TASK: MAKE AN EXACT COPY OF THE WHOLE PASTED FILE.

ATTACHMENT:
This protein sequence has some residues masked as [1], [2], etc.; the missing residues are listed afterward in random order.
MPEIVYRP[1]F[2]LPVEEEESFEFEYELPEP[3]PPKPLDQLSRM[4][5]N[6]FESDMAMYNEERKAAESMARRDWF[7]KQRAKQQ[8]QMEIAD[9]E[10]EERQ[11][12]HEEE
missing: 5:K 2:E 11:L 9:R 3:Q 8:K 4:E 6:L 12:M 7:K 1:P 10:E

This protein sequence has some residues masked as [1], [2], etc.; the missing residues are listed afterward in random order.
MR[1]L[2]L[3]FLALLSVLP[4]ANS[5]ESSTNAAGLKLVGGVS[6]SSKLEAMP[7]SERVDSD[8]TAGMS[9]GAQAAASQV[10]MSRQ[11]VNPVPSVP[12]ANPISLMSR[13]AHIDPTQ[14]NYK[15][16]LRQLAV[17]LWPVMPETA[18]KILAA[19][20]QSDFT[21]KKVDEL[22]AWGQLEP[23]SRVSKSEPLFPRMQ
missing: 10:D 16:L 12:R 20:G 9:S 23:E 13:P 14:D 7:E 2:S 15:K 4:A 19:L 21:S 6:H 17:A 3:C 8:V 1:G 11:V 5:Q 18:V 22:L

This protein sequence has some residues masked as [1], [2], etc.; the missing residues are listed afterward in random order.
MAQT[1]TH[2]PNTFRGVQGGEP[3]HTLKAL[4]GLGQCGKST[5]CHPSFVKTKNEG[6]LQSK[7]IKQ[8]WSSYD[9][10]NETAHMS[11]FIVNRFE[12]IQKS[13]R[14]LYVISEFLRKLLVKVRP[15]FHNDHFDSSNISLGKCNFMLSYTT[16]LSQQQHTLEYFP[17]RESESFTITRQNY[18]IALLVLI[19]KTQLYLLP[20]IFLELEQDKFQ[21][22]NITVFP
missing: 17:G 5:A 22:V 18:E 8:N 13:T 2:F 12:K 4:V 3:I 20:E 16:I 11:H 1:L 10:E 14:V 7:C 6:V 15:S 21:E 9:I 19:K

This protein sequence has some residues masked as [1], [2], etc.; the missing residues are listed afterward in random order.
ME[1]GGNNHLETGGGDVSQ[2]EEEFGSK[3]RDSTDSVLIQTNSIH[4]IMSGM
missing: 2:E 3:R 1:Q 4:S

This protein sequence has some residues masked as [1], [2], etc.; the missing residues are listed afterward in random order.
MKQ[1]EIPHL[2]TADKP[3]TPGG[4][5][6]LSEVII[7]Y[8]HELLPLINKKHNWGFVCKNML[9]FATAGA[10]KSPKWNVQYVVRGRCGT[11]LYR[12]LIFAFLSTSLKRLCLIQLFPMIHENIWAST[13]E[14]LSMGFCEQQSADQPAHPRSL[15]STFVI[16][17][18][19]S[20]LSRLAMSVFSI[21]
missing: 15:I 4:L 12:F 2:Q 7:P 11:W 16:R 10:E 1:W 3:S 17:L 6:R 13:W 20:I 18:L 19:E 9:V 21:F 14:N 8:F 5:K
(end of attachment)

This protein sequence has some residues masked as [1], [2], etc.; the missing residues are listed afterward in random order.
MPEIVYRP[1]F[2]LPVEEEESFEFEYELPEP[3]PPKPLDQLSRM[4][5]N[6]FESDMAMYNEERKAAESMARRDWF[7]KQRAKQQ[8]QMEIAD[9]E[10]EERQ[11][12]HEEE
missing: 5:K 2:E 11:L 9:R 3:Q 8:K 4:E 6:L 12:M 7:K 1:P 10:E

This protein sequence has some residues masked as [1], [2], etc.; the missing residues are listed afterward in random order.
MR[1]L[2]L[3]FLALLSVLP[4]ANS[5]ESSTNAAGLKLVGGVS[6]SSKLEAMP[7]SERVDSD[8]TAGMS[9]GAQAAASQV[10]MSRQ[11]VNPVPSVP[12]ANPISLMSR[13]AHIDPTQ[14]NYK[15][16]LRQLAV[17]LWPVMPETA[18]KILAA[19][20]QSDFT[21]KKVDEL[22]AWGQLEP[23]SRVSKSEPLFPRMQ
missing: 10:D 16:L 12:R 20:G 9:S 23:E 13:P 14:D 7:E 2:S 15:K 4:A 19:L 21:S 6:H 17:A 3:C 8:V 1:G 11:V 5:Q 18:V 22:L

This protein sequence has some residues masked as [1], [2], etc.; the missing residues are listed afterward in random order.
MAQT[1]TH[2]PNTFRGVQGGEP[3]HTLKAL[4]GLGQCGKST[5]CHPSFVKTKNEG[6]LQSK[7]IKQ[8]WSSYD[9][10]NETAHMS[11]FIVNRFE[12]IQKS[13]R[14]LYVISEFLRKLLVKVRP[15]FHNDHFDSSNISLGKCNFMLSYTT[16]LSQQQHTLEYFP[17]RESESFTITRQNY[18]IALLVLI[19]KTQLYLLP[20]IFLELEQDKFQ[21][22]NITVFP
missing: 17:G 5:A 22:V 18:E 8:N 13:T 2:F 12:K 4:V 3:I 20:E 16:I 11:H 1:L 10:E 14:V 7:C 6:V 15:S 21:E 9:I 19:K

This protein sequence has some residues masked as [1], [2], etc.; the missing residues are listed afterward in random order.
ME[1]GGNNHLETGGGDVSQ[2]EEEFGSK[3]RDSTDSVLIQTNSIH[4]IMSGM
missing: 2:E 3:R 1:Q 4:S

This protein sequence has some residues masked as [1], [2], etc.; the missing residues are listed afterward in random order.
MKQ[1]EIPHL[2]TADKP[3]TPGG[4][5][6]LSEVII[7]Y[8]HELLPLINKKHNWGFVCKNML[9]FATAGA[10]KSPKWNVQYVVRGRCGT[11]LYR[12]LIFAFLSTSLKRLCLIQLFPMIHENIWAST[13]E[14]LSMGFCEQQSADQPAHPRSL[15]STFVI[16][17][18][19]S[20]LSRLAMSVFSI[21]
missing: 15:I 4:L 12:F 2:Q 7:P 11:W 16:R 10:E 1:W 3:S 17:L 6:R 13:W 20:I 18:L 19:E 9:V 21:F 14:N 8:F 5:K